Give others as much benefit of doubt as we give to ourselves
If we oversleep, we often justify, “I was tired.” But if someone we don’t like oversleeps, we label them as “lazy.” If we overeat, we were just hungry. If someone we dislike overeats, they become gluttons. When we extrapolate from others’ actions to their intentions based on our preconceptions about them, we become judgmental.
How can we stop ascribing negative labels to others? By giving them as much benefit of doubt as we would like them to give us if the roles were reversed. If we were oversleeping, would we want them to label us negatively? Certainly not. Then, why shouldn’t we do unto them as we would want them to do unto us?
Does giving others the benefit of doubt mean condoning their wrongdoings? No, it just means not assuming their doings are wrong. It means seeking understanding instead of labeling.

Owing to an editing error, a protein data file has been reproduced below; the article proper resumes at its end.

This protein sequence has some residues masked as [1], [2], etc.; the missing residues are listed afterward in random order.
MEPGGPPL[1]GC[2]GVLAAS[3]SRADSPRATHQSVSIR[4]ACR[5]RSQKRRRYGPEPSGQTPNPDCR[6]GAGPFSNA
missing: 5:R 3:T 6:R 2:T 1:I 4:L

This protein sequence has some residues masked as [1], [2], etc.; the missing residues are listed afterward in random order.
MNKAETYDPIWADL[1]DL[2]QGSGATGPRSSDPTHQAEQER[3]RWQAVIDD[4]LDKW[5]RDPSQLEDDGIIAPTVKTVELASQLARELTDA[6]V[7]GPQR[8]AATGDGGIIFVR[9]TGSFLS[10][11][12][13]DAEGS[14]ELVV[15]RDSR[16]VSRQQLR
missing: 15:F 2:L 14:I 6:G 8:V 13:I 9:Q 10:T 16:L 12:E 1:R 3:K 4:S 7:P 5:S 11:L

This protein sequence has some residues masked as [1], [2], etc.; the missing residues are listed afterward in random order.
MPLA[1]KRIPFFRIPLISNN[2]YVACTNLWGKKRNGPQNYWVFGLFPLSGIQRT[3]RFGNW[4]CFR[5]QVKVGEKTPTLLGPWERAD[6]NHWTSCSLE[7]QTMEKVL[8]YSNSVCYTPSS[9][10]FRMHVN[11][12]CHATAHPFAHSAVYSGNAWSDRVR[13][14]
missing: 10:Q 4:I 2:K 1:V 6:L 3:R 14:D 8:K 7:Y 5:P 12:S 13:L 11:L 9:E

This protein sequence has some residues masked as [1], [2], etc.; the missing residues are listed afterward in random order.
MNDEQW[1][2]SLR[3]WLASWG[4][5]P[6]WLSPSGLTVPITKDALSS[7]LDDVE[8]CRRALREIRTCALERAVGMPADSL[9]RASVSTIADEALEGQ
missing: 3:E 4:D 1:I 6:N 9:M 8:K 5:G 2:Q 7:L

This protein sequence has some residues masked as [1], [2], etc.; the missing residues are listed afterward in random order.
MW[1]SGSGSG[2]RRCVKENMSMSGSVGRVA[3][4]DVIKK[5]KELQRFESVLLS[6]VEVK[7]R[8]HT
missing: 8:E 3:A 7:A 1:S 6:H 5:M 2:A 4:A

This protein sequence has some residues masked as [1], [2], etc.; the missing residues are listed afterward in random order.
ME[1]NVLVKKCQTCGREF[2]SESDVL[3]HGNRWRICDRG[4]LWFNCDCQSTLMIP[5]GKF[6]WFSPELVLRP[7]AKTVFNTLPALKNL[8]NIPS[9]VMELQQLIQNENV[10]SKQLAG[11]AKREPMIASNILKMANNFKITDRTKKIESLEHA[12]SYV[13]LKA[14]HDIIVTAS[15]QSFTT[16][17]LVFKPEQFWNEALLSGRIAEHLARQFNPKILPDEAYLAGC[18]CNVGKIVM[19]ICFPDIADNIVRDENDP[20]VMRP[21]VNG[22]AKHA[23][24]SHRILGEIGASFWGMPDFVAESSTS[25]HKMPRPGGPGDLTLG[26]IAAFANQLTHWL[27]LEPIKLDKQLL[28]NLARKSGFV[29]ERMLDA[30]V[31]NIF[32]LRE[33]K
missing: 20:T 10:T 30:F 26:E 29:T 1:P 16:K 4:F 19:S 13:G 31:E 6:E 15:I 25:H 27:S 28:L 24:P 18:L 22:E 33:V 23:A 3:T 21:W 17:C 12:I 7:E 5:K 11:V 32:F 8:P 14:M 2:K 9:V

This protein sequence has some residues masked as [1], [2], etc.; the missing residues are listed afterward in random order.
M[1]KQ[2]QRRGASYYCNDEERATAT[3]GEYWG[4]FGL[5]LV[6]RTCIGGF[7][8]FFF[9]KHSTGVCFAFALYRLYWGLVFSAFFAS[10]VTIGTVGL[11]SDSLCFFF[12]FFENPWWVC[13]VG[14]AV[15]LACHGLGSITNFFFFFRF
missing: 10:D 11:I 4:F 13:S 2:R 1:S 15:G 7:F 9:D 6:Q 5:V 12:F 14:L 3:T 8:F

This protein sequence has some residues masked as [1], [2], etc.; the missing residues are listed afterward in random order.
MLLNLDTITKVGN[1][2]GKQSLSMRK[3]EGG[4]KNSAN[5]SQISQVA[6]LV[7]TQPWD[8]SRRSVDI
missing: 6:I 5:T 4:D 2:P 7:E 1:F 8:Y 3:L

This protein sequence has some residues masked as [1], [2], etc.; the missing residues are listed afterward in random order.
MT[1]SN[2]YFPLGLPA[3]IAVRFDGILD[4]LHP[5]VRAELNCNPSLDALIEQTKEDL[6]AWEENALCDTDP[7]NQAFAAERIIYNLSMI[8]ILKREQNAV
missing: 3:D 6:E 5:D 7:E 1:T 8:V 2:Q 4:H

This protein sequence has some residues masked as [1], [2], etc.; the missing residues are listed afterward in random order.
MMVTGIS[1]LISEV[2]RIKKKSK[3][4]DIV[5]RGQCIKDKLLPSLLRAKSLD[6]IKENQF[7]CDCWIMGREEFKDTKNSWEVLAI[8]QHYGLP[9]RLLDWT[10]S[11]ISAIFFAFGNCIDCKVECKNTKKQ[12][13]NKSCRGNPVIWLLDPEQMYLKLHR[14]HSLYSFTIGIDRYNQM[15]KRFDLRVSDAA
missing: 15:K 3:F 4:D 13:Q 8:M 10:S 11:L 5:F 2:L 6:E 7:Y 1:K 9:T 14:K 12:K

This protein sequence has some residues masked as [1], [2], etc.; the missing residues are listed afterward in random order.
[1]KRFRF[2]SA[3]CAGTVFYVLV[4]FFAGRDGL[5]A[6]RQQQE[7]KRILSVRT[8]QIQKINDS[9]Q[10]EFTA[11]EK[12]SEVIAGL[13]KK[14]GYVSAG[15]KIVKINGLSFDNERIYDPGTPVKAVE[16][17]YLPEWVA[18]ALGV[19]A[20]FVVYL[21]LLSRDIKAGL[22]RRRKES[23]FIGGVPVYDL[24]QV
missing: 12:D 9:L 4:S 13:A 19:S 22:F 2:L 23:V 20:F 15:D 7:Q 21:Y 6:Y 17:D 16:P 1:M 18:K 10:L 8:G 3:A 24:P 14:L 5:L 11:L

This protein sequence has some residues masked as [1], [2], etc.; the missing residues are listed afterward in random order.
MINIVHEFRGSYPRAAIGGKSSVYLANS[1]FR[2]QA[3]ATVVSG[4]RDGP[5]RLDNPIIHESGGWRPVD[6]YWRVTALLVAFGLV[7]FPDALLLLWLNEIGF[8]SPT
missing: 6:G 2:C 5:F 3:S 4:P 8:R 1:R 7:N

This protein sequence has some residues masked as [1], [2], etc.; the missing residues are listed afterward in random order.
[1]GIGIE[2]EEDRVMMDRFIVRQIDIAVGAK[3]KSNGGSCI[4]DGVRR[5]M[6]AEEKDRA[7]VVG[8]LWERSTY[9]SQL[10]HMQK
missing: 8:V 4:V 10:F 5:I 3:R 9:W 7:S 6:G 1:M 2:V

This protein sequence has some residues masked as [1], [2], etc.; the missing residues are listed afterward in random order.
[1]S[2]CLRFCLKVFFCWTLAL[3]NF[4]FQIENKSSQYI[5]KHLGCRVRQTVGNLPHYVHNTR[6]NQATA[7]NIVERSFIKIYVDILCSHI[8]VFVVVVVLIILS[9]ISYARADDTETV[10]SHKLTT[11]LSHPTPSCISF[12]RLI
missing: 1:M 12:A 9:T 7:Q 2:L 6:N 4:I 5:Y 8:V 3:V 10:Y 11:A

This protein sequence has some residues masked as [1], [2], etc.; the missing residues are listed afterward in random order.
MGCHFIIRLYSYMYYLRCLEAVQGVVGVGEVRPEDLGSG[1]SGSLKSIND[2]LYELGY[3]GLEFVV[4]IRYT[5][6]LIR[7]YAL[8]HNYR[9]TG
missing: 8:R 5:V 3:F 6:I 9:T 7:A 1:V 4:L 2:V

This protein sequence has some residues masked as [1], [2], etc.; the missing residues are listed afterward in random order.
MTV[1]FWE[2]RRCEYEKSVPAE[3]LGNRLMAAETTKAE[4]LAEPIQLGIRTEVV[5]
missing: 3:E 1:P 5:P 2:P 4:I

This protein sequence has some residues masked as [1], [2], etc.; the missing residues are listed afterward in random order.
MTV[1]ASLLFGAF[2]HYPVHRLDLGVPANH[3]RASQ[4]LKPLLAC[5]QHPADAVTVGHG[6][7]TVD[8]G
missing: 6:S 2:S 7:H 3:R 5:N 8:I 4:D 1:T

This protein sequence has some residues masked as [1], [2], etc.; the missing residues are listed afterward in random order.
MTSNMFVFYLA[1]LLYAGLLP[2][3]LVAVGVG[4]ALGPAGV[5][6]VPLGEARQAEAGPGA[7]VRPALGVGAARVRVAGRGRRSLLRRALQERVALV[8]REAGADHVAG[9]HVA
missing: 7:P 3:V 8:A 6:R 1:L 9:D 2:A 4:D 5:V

For giving others the benefit of doubt, Gita wisdom provides us a powerful intellectual boost – the insight that Krishna has given us the benefit of doubt, and has given it for the many lifetimes when we have turned away from him while chasing worldly pleasures. Despite our unrelenting materialism, he doesn’t label us spiritually irredeemable and abandon us. He stays in our heart, providing us spiritual opportunities externally and spiritual promptings internally, patiently waiting for us to turn towards him.
To be devoted to God means to become godly. In our context of faultfinding, godliness means giving others the benefit of doubt, as God has given us. Pertinently, the Bhagavad-gita (16.02) states that the godly are averse to faultfinding.
When we train ourselves to suspend judgment, we will free ourselves from much negativity both internally and externally: internally because we will stop dwelling on others’ faults, and externally because our relationships with them will become warmer.
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